Canadian Art

Input/Output: Electric Fields

Eyelevel Gallery, Halifax Oct 16 to Nov 27 2010
Lukas Steinman <i>Futures</i> 2009 Detail / photo Matthew Carswell Lukas Steinman Futures 2009 Detail / photo Matthew Carswell

Lukas Steinman <i>Futures</i> 2009 Detail / photo Matthew Carswell

“Input/Output” at Eyelevel Gallery in Halifax featured seven artists who recently participated in a residency program at the city’s Centre for Art Tapes—Lukas Steinman, William Robinson, Chris Myhr, Amélie Proulx, Chantal Tardiff, Scott Saunders and Wes Johnston. The title not only referenced the electronic nature of the work, it also addressed the way the work oriented itself as both autonomous and interactive.

Lukas Steinman’s Futures transformed over the course of the show from a participatory vessel to a destructive experiment. The work requested the viewer interact by dropping a penny into a small, Canadiana-styled box on the front of a large mechanical device. The work then weighed the penny against two parallel systems: One system displayed the total monetary value of the accumulated pennies on a small LCD screen. The other displayed the market value of the copper contained in the accumulated pennies on a different LCD screen. (This market value was calculated as the machine deposited pennies into a solution of acetic acid and salt, which dissolved the coins’ copper, and then indexed the dissolved copper content to current stock-market prices.) Both the currency value and the market value of a penny are economic values but, as Steinman indicated, they are products of quite different perceptions.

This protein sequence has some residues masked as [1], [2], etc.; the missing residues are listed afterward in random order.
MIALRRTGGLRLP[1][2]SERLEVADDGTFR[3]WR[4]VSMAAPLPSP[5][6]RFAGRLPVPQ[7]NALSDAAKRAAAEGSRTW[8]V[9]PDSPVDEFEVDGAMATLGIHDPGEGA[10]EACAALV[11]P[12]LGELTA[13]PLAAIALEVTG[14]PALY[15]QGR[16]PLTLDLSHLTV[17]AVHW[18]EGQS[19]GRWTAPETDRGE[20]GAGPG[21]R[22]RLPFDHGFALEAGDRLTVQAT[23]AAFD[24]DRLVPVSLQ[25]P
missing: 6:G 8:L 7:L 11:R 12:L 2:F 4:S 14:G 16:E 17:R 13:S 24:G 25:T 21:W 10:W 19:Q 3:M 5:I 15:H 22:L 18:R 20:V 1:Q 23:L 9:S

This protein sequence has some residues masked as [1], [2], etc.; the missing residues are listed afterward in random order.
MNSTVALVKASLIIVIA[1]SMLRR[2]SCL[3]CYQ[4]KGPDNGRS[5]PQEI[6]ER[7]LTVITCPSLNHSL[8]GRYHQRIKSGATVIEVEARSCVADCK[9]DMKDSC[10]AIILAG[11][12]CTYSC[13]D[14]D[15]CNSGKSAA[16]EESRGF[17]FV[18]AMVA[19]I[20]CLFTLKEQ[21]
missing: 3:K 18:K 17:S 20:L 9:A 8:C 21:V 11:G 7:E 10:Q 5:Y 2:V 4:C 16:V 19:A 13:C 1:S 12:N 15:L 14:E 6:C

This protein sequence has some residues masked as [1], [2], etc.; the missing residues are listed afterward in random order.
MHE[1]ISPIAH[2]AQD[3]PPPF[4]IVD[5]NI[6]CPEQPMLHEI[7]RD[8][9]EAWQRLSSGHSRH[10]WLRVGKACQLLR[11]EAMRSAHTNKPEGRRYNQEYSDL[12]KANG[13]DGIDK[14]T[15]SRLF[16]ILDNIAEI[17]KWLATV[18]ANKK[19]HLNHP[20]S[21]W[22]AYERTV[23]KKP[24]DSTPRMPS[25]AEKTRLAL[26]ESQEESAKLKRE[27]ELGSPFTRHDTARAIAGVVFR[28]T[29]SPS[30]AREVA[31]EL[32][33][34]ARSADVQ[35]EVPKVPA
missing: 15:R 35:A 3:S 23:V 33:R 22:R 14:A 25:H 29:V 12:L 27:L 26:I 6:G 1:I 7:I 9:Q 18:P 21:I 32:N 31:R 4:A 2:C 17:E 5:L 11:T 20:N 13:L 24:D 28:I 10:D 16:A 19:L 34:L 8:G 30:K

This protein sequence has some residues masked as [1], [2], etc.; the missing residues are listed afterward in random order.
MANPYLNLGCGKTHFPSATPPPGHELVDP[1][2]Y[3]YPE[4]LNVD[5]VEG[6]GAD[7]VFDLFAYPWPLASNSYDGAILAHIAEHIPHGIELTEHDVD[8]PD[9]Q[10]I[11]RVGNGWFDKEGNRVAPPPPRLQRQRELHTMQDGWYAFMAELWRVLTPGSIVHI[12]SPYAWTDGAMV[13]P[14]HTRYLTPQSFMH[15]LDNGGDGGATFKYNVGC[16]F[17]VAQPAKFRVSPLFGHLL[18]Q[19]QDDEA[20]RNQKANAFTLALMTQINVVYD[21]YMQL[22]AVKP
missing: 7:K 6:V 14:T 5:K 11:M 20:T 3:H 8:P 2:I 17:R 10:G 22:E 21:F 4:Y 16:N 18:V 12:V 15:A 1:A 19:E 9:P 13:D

In Young Prayer, artist/musician William Robinson presented a video and artifacts from an automated audio piece that was set up and documented just prior to the show. The video showed an electronically operated pulley system slowly lifting and dropping an amplified electric guitar onto a wooden triangle, while three large amplifiers processed the resulting sound. The work referenced the now-cliché rock act of smashing a guitar and enshrined it as a robotic, repetitive performance.

Recent NSCAD MFA graduate Chris Myhr contributed an audio installation, Sweepings, that produced a continually reshaping soundscape. The soundscape was sourced in live radio transmissions caught by a pair of FM receivers that were perpetually searching for the loudest, clearest signal. When either of the receivers found a signal beyond a certain volume threshold, it paused for a moment, then continued on, seemingly stopping to reflect upon what it had found. The results, which were sent to the gallery’s bathroom as a listening environment, emitted a wavering reflection of what the airwaves have to offer. The work also served as a metaphor for the short attention span of rapid media consumption and highlighted the passive condition of hearing versus the focused act of listening.

Being a product of CFAT’s residency program, the show was somewhat “un-curated,” though the similar aesthetics of Halifax’s emerging artist community, whether intentional or not, created visual coherency within the show. Projects were realized to the point of functionality but not necessarily to a pristine visual solution, leaving the trace of the human hand in what could have otherwise been a series of stark, minimalist electronic works.

This article was first published online on December 2, 2010.


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